The fourth episode of Season of Mists, and the twenty-fifth issue of The Sandman, sits as a set of black pages in the middle of the book. We’ve seen black-backed pages before (the first pages of Episode 0, in fact), but not this many at once. The effect is powerful, setting the panels off from the background like framed pictures, like snapshots — moments of the past captured, frozen, eternal.
We begin, though, in something like the present: December 1990. We meet two boys, Rowland and Paine, and then we see six panels of Rowland’s terrors, with Dream behind the panels, arms folded and countenance stern. It’s a Sunday morning, Paine reveals, and he and Rowland are in a chapel. Hymns surround them. Rowland is strangely upset by this. “Chapel?” he says. “But who have they got to pray to? That’s sick…”
What looks to me like a photograph sits in the foreground of the fourth panel on the third page — a photograph or portal, it’s hard to tell, but it shows a group of people who might at first look like a choir, but the members at the front are sitting informally, lounging around rather than standing proud. Like our panels, the picture has a thick black border or frame.
Six days have passed, Paine reveals, since Rowland was last conscious. “It seems like a lifetime,” Rowland says.
We are then whisked back to “Monday, six days ago,” and the empty dining hall of a British boarding school. Everyone has left the school for the holidays except for Charles Rowland, whose father, it is revealed, is in Kuwait. Usually, Charles says to the headmaster, he spends the holidays with his father, but not now. Now, he is the only child in the school, and the headmaster and matron don’t particularly want him underfoot, so he is given free rein of the place.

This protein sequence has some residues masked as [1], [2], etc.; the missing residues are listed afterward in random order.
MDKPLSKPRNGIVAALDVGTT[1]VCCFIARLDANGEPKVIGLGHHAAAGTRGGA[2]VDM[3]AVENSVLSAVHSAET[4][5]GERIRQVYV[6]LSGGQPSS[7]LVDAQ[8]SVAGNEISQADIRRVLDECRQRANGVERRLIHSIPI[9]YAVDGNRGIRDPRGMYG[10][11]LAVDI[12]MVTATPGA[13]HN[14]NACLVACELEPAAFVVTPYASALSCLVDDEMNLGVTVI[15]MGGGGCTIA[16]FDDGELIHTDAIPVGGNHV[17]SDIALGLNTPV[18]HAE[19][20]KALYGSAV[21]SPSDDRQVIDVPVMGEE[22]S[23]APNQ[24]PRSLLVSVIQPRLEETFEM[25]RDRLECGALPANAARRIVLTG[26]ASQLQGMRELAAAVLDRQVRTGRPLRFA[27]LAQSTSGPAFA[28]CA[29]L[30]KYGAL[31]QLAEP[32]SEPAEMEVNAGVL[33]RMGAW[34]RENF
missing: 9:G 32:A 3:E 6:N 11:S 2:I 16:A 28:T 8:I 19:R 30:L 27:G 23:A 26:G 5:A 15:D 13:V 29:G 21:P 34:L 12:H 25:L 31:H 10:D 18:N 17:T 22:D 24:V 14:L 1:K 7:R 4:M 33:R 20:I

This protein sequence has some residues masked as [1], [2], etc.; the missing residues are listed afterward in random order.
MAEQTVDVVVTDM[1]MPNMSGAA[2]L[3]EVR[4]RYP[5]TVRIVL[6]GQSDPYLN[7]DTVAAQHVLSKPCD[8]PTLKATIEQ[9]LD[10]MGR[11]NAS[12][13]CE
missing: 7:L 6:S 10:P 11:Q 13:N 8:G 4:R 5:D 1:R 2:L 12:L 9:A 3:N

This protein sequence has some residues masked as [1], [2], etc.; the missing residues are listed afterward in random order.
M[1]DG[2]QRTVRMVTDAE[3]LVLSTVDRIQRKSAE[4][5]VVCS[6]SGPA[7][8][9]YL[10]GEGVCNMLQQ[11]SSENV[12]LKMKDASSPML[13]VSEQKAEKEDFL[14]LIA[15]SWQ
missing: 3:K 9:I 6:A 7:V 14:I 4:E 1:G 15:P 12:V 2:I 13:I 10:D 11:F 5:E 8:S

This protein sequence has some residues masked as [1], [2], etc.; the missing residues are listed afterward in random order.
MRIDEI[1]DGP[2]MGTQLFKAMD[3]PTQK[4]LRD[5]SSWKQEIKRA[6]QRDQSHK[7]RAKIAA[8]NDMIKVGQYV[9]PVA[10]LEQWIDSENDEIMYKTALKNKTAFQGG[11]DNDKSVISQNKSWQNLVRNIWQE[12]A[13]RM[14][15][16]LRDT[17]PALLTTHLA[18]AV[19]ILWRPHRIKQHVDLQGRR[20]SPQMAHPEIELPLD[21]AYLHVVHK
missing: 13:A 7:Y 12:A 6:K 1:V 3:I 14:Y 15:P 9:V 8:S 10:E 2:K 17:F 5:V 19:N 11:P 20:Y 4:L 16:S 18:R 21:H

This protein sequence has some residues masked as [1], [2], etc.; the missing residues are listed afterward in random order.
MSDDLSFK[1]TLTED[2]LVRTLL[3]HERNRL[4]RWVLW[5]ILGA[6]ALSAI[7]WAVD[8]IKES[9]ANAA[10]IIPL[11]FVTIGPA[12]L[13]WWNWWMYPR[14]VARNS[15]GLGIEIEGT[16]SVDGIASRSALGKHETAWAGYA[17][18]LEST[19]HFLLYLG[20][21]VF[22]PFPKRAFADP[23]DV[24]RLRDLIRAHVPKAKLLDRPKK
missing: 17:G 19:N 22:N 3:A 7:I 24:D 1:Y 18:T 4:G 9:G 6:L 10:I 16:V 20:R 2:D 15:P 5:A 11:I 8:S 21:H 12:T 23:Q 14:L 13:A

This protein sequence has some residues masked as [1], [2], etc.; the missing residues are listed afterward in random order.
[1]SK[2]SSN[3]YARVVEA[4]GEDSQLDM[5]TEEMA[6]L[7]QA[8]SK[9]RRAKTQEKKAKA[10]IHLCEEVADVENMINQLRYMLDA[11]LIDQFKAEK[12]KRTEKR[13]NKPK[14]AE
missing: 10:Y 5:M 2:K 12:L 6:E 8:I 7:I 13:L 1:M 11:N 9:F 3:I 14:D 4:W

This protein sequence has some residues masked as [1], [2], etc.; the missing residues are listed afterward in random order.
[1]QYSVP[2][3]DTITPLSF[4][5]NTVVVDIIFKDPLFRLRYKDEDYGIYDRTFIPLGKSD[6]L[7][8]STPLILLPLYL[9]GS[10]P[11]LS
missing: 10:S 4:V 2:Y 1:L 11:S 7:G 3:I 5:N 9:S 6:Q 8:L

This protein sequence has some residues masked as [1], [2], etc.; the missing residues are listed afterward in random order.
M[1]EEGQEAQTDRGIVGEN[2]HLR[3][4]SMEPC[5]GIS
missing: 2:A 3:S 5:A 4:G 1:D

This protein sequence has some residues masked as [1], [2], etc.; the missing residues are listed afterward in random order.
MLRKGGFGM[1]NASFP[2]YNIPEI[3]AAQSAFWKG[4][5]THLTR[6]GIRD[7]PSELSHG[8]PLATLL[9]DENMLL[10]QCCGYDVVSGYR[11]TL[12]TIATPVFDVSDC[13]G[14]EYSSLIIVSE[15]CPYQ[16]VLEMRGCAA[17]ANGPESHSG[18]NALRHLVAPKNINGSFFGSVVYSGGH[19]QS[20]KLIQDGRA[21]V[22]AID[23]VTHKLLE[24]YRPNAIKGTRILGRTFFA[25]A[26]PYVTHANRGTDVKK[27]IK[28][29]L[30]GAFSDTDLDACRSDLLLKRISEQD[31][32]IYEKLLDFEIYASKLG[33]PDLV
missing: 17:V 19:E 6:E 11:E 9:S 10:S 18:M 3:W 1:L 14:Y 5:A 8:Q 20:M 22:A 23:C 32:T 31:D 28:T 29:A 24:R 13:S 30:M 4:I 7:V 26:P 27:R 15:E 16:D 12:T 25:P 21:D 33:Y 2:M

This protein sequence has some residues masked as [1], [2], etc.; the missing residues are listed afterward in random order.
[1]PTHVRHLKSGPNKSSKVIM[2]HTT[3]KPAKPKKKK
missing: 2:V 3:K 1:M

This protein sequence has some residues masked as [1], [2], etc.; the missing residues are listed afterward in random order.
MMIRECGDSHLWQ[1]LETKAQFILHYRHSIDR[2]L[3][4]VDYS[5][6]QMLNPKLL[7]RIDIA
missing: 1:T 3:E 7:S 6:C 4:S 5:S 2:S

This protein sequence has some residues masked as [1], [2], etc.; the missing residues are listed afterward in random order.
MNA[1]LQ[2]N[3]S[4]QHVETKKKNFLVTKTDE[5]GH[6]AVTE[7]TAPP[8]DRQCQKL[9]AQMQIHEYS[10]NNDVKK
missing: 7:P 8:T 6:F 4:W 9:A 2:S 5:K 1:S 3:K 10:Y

Kuwait, 1990. Iraqi forces invaded at the beginning of August, and the U.S. launched Operation Desert Shield. Major military action against Iraqi forces in Kuwait began in January 1991. By the end of February 1991, Coalition forces had gained control of Kuwait and begun to enter Iraq; President Bush ordered a cease fire on February 28.
No wonder Rowland couldn’t join his father for the holidays. Rowland shows no apparent knowledge of his father’s situation, no fear for what could be happening to him (reports of Saddam Hussein’s human rights abuses were circulating widely then and the invasion was imminent). He is sad and lonely, and salves his loneliness in the school library, reading The Scarlet Pimpernel.
Aside from the electric lamp on the library table, the scene could be one from any time in the last few hundred years. The school, we are told, was founded in 1802 as a place for the sons of army officers, but now it “offered education to anyone who could afford it; particularly to those who lived abroad, but wanted their sons educated on British soil.”
As Rowland reads, we discover he is not quite alone. Shadowy children watch him. When he goes to sleep, we look down on him, a single body in a small bed surrounded by other empty beds. Walking down the corridors of the school, Charles had sensed that he was not alone, that, in fact, “You’re never alone in a school. It belongs to all those dead people. All the other kids. The ones who sat at your desk, or slept in your bed, or rand down the corridors a hundred years ago. They never go away.”
Watching Charles in bed, we discover how literally true this is. Ghostly bodies appear on the beds opposite his.